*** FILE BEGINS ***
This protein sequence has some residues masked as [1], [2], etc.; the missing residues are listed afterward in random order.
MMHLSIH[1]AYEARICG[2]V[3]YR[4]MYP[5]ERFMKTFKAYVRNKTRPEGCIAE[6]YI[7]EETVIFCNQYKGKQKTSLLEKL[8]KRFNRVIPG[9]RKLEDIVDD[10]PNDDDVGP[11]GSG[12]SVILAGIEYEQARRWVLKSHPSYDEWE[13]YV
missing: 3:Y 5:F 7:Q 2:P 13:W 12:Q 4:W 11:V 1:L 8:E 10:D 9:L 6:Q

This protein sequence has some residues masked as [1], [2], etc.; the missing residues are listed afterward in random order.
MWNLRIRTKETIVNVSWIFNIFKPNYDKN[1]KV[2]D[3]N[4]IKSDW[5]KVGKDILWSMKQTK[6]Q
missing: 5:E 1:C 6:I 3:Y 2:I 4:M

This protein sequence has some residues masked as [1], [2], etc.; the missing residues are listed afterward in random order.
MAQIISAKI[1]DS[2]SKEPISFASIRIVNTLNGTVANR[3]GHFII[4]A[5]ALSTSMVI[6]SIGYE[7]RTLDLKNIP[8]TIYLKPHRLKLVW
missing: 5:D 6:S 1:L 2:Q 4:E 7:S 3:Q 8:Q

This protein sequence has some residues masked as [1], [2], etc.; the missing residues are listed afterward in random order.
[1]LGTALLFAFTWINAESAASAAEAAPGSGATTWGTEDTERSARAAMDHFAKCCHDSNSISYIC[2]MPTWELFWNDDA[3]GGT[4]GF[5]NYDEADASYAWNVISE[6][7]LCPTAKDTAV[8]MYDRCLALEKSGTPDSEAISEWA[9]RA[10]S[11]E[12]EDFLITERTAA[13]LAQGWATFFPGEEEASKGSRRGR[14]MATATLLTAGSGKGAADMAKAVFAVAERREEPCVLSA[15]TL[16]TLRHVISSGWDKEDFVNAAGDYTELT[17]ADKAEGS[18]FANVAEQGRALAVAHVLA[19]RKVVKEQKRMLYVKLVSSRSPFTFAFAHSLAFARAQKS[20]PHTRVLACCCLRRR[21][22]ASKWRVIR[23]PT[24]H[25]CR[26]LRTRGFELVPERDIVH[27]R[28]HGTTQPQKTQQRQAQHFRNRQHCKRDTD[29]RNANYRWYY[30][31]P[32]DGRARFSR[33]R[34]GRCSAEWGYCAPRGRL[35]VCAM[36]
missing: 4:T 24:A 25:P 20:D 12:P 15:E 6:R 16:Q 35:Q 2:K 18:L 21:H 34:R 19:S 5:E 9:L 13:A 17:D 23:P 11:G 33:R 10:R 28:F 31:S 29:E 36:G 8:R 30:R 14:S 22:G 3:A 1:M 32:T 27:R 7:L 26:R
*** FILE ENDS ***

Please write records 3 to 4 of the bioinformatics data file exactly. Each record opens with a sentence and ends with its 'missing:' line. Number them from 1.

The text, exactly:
This protein sequence has some residues masked as [1], [2], etc.; the missing residues are listed afterward in random order.
MAQIISAKI[1]DS[2]SKEPISFASIRIVNTLNGTVANR[3]GHFII[4]A[5]ALSTSMVI[6]SIGYE[7]RTLDLKNIP[8]TIYLKPHRLKLVW
missing: 5:D 6:S 1:L 2:Q 4:E 7:S 3:Q 8:Q

This protein sequence has some residues masked as [1], [2], etc.; the missing residues are listed afterward in random order.
[1]LGTALLFAFTWINAESAASAAEAAPGSGATTWGTEDTERSARAAMDHFAKCCHDSNSISYIC[2]MPTWELFWNDDA[3]GGT[4]GF[5]NYDEADASYAWNVISE[6][7]LCPTAKDTAV[8]MYDRCLALEKSGTPDSEAISEWA[9]RA[10]S[11]E[12]EDFLITERTAA[13]LAQGWATFFPGEEEASKGSRRGR[14]MATATLLTAGSGKGAADMAKAVFAVAERREEPCVLSA[15]TL[16]TLRHVISSGWDKEDFVNAAGDYTELT[17]ADKAEGS[18]FANVAEQGRALAVAHVLA[19]RKVVKEQKRMLYVKLVSSRSPFTFAFAHSLAFARAQKS[20]PHTRVLACCCLRRR[21][22]ASKWRVIR[23]PT[24]H[25]CR[26]LRTRGFELVPERDIVH[27]R[28]HGTTQPQKTQQRQAQHFRNRQHCKRDTD[29]RNANYRWYY[30][31]P[32]DGRARFSR[33]R[34]GRCSAEWGYCAPRGRL[35]VCAM[36]
missing: 4:T 24:A 25:P 20:D 12:P 15:E 6:R 16:Q 35:Q 2:K 18:L 21:H 34:R 19:S 5:E 9:L 13:A 17:D 23:P 11:G 33:R 10:R 28:F 31:S 29:E 36:G 8:R 30:R 14:S 22:G 3:A 1:M 32:T 27:R 7:L 26:R